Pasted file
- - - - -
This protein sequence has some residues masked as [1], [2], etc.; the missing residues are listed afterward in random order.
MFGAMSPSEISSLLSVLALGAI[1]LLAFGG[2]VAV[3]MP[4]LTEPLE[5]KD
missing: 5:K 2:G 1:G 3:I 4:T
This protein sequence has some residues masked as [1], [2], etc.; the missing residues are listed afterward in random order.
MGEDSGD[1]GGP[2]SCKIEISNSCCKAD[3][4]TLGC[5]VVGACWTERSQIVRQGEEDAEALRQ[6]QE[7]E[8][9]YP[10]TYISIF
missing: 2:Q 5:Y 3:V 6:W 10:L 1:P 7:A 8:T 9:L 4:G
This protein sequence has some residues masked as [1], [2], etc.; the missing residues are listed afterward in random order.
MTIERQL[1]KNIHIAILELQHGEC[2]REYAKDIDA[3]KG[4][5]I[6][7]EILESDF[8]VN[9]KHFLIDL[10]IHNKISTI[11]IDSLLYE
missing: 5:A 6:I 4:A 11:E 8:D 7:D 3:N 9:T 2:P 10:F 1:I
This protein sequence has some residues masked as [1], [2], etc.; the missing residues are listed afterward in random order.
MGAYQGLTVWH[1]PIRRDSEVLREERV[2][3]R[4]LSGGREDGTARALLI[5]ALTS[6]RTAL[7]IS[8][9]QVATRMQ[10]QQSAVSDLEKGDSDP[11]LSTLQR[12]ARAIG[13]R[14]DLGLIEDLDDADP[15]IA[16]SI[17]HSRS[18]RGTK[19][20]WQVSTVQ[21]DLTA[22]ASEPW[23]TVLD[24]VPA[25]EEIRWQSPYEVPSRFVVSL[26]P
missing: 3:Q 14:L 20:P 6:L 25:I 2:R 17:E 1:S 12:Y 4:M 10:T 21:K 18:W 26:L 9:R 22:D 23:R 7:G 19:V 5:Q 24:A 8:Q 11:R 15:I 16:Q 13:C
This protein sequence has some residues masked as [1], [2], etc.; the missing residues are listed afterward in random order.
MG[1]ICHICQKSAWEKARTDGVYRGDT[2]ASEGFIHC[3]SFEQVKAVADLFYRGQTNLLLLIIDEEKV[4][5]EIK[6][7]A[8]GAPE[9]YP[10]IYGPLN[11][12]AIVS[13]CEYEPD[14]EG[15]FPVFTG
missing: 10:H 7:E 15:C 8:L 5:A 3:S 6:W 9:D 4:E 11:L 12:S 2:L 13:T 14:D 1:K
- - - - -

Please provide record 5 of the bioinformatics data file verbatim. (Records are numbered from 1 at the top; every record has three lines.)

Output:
This protein sequence has some residues masked as [1], [2], etc.; the missing residues are listed afterward in random order.
MG[1]ICHICQKSAWEKARTDGVYRGDT[2]ASEGFIHC[3]SFEQVKAVADLFYRGQTNLLLLIIDEEKV[4][5]EIK[6][7]A[8]GAPE[9]YP[10]IYGPLN[11][12]AIVS[13]CEYEPD[14]EG[15]FPVFTG
missing: 10:H 7:E 15:C 8:L 5:A 3:S 6:W 9:D 4:E 11:L 12:S 2:L 13:T 14:D 1:K